Netflix’s 2017 “Year in Review” took a look at customer data from November 1, 2016, to November 1, 2017, to determine which shows were most watched and most enjoyed by viewers.

Customers have questioned Netflix about the collection of their viewing habits while citing privacy concerns, especially since the company disseminated some of the data by announcing key findings which some believed publicly ridiculed individual subscribers.

In a tweet, Netflix stated 53 people had watched the Netflix original movie “A Christmas Prince” every day for two weeks straight, joking:

Netflix also shared that one person from the United Kingdom had watched the 2007 children’s film, “Bee Movie” (a story about a bee who sues humans for eating honey) 357 times in one year. Though Netflix has not responded to the criticism for releasing specific viewer information, one woman has come forward to reveal she is, in fact, one of the customers in question.

As SWNS reports, Scottish mom Gemma Chalmers, 29, has come forward as Netflix’s “most prolific re-watcher” who has watched “Bee Movie” 357 times this past year. As many parents with “Peppa Pig” or “Paw Patrol” stuck on repeat can attest, Chalmers claimed “Bee Movie” is the only thing that keeps her baby from crying.

Chalmers told SWNS:

“I couldn’t believe it when I saw the Netflix story, my friends were tagging me in posts saying — this has to be you.

I am 100 percent sure that it’s me they’re talking about and if they traced the IP address I am confident it would come from my house.”

According to SWNS, Chalmers discovered the movie calmed her then 6-week-old baby, Jaxson, by accident. Chalmers’s mother just happened to put the movie on one day when Jaxson was crying, and it instantly soothed his tears.

Chalmers explained:

“He watched it from beginning to end completely fixated. When it stopped, he cried, so we put it back on.”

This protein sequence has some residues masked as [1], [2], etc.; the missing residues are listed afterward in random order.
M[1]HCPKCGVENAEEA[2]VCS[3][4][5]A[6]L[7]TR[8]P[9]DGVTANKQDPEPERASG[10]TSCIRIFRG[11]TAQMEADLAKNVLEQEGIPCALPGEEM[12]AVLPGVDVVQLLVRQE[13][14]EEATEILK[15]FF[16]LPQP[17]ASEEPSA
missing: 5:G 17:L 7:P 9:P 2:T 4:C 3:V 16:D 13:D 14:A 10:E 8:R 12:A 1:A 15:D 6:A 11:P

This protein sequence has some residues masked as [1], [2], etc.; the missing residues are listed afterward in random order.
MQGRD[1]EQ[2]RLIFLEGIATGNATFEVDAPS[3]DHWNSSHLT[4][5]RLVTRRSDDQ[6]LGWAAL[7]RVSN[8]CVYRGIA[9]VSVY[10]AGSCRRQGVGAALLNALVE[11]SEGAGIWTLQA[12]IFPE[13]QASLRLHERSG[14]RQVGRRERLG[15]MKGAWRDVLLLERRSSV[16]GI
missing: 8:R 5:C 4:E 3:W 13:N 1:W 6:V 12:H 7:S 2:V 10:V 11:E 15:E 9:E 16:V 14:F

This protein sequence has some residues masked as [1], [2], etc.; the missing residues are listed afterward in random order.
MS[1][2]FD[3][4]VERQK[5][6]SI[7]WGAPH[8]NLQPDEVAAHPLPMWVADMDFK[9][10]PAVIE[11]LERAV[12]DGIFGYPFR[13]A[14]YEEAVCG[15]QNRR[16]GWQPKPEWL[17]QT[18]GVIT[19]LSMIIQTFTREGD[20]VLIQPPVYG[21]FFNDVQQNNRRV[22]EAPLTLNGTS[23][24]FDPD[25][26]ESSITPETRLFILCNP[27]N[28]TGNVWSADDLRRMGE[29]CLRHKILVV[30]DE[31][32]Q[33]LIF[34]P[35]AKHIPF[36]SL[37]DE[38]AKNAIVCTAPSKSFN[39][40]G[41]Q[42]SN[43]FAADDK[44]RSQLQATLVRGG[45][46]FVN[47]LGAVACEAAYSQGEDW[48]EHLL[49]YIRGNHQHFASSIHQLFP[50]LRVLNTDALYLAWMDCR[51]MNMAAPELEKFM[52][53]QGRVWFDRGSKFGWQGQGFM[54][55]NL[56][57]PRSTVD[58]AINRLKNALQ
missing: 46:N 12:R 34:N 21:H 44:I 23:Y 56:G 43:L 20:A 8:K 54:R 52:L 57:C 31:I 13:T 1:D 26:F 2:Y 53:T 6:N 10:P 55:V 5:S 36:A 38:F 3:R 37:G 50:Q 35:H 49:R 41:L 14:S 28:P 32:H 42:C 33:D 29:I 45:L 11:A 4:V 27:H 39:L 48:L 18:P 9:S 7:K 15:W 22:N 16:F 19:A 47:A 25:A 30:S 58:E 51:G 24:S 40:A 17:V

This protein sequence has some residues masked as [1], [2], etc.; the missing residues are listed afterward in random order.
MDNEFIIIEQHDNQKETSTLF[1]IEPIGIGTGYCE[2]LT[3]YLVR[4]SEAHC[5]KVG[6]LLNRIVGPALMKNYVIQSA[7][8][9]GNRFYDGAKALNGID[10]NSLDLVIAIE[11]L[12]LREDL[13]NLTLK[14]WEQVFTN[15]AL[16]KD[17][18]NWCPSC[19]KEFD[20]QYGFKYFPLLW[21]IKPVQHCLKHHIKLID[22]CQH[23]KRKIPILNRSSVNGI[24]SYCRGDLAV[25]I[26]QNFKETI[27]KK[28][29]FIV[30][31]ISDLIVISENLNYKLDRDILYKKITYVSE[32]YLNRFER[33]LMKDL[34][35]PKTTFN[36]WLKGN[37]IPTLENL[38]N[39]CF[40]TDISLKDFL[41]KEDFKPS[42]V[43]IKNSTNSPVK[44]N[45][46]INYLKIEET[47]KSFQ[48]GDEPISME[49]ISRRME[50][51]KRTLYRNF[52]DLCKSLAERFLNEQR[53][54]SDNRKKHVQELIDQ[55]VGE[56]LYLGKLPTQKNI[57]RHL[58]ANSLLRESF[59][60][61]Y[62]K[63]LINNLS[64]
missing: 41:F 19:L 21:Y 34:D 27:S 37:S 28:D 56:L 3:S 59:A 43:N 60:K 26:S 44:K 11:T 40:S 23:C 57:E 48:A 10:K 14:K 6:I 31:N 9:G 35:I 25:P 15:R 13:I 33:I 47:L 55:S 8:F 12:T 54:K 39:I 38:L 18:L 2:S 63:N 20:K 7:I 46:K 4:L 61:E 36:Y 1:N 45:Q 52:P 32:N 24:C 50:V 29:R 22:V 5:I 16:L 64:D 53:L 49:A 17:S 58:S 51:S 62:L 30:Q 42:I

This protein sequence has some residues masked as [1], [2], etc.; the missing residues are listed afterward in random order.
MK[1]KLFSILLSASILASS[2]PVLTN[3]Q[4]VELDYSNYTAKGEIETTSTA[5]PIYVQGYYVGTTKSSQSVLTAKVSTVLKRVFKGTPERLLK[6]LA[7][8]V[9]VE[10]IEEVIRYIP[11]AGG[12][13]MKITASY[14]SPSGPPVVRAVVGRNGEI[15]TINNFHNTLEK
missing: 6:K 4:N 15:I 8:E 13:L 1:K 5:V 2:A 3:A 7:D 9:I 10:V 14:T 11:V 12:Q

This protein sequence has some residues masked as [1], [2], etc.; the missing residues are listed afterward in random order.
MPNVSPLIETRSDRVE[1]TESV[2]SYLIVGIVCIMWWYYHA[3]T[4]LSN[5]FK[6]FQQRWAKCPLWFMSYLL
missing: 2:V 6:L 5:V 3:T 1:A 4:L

That was back in March. Since then, Chalmers said the movie is played three to four times every day. Chalmers told SWNS she’s tried to use other popular children’s movies and Disney films, but nothing does the trick:

“I know every word of that film. I am completely fed up with it. We’ve tried ‘Cars,’ ‘Trolls,’ and other Disney films, but nothing works like the ‘Bee Movie.’

As soon as the channel is changed he knows.”

Chalmers added though she’s a former soap opera fan, no other TV shows or movies can play on TV while Jaxson is awake except for “Bee Movie”:

“I can only ever watch TV when Jaxson is asleep. He watches the film from the moment he wakes up until he goes to sleep at night.”

Chalmers clarified her son doesn’t need to be propped in front of the television watching “Bee Movie” though. It just needs to be playing:

“When we go out of the house, he isn’t bothered and is a happy baby, but as soon as we’re home the film has to be on. He doesn’t even pay attention to it, and plays with other toys, but still, it always has to be on.”

Chalmers told SWNS it’s the movie’s black and yellow colors that her son, now 10 months old, finds so “fixating.”

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